This is an article by a friend who found he could make some really positive changes in his life, in his drug use, and his mental health, using a type of meditation called Vipassana. I’m very interested at the moment in how one can find ways to achieve a sense of balance, moderation and positivity in one’s life – especially when trying to deal with issues around controlling one’s drug use; – It seems society’s laws and regulations (namely prohibition) and our consumerist cultures, have conspired (amongst many other things) to ensure personal drug use gets very hard to manage at times and our mental health can be quite traumatised by what the world/life tends to throw at us, day in, day out.
Giving it all up altogether isn’t always a satisfactory answer, sometimes its about looking at our whole life, through our minds eye – the way we actually think about things – and ourselves. If we can start to find some peace of mind and positivity in there (inside) then we become better equipped to be able to deal with what is important, or necessary, rather than what we THINK is the problem. We all need to feel valued, purposeful and useful. I’m just wondering if maybe building some good foundations in our lives, especially within our mind, enables us to deal with the problems more effectively. And ok if that means giving up all substances, so be it, but sometimes that inner strength leads to finding, finally, moderation and control. Here is B’s article about his experience of using meditation as a tool to find his own inner balance. I really think there is something to be said about meditation and mindfulness. Any drug user worth their salt/substance knows there is way more in our brains/souls to be discovered and utilized! Take it away B!
Vipassana Meditation and Well Being
It is said that most if not all people who attend meditation retreats have undergone
their fair share of suffering. This certainly applied to me when attending my first
Vipassana meditation course over the Christmas of 2008; I was looking for an end to
this suffering, having come to the realisation that the various recreational drugs I had
been using (and more often abusing) to appease it were in the long term making it
worse. These were pushing the problems back – just a temporary fix – my main
problems then probably having been anger, frustration and alienation from the world.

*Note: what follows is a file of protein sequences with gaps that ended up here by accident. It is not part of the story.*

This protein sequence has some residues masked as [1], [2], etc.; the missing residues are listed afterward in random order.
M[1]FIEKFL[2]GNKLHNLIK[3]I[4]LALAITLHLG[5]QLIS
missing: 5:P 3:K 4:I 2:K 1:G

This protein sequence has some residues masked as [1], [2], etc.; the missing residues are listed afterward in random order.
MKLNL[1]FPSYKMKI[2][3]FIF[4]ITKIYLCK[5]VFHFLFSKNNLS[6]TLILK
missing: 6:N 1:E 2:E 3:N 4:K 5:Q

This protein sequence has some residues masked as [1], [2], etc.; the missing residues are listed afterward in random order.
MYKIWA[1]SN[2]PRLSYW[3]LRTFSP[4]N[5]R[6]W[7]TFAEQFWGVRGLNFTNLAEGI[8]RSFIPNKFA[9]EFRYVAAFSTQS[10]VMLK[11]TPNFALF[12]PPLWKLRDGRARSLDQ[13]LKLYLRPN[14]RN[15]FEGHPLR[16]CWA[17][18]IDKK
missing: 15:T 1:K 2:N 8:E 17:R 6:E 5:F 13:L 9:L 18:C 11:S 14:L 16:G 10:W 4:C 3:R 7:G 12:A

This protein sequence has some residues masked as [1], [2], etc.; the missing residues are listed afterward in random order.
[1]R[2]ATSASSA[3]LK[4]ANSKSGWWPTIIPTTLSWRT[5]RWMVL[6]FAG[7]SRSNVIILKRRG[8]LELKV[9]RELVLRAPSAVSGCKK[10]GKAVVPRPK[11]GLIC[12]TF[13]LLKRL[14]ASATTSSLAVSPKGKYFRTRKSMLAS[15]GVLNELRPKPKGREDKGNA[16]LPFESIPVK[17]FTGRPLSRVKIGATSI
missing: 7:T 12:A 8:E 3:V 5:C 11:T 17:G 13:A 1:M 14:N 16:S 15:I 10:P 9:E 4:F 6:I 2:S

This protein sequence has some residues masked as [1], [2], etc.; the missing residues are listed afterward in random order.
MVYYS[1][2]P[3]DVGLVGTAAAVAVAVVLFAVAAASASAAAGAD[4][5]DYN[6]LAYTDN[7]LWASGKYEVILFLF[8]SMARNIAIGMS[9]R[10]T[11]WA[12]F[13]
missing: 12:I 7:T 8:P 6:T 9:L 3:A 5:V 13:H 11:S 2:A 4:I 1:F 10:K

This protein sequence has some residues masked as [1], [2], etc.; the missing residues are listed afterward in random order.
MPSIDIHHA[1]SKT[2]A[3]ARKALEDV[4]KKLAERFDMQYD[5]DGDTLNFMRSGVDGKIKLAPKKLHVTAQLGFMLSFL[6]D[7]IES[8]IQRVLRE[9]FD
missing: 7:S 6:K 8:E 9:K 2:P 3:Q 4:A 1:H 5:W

I had done a period of my life homeless and lost good friends, many gone too early
from poverty and drugs, and from my teenage years suffered mental illness (many
labels ranging from anxiety and depression to possible bipolar or schizophrenia).
My experience of prescribed drugs over all these years was that they had only ever done
more harm than good with their nasty side effects. Vipassana offered ‘a
straightforward, practical way to achieve real peace of mind and thus to lead a happy,
useful life’. As soon as I heard about it (originally from a youtube video, then further
researching it online) this was appealing. Translated, the word means ‘to see things as
they really are’. And it was free – with donations in money or service only accepted
on completion of a ten day course. (The courses all around the world run by
Does it really work?
For me personally, practising Vipassana these years since then (sitting and serving
several ten day courses at the UK’s main centre Dhamma Dipa in Hereford during
this time) has vastly improved my mental health (better than anything else I have
tried), and whilst maintaining daily sittings at home, has maintained my peace of
mind. It has also helped sort out long term cannabis dependence (and an online poker
playing problem also) by showing that addiction to these or anything is craving to
physical sensations, not accepting the reality as it is. Something I have found in my
own experience is that when staying mindful and equanimous accepting the reality as
it is, the bad stuff passes away quicker for not lingering in aversion or clinging. This
is not to say that unfavourable things won’t still happen, but in seeing that all is
impermanent and ever changing, one learns to deal wisely with the ups and downs of
life, without drowning in the lows or getting overly-elated in the highs. The practice
does not change the sometimes crazy and erratic nature of life, but moulds our
relationship to it in such a way that we can stay connected to peace, love and
happiness no matter how rough the terrain may be.
Here is a terrific 10 minute video about Vipassana (also on B’s page) which gives a good insight into how it works and why it can be so useful. Further Links on B’s page (link above).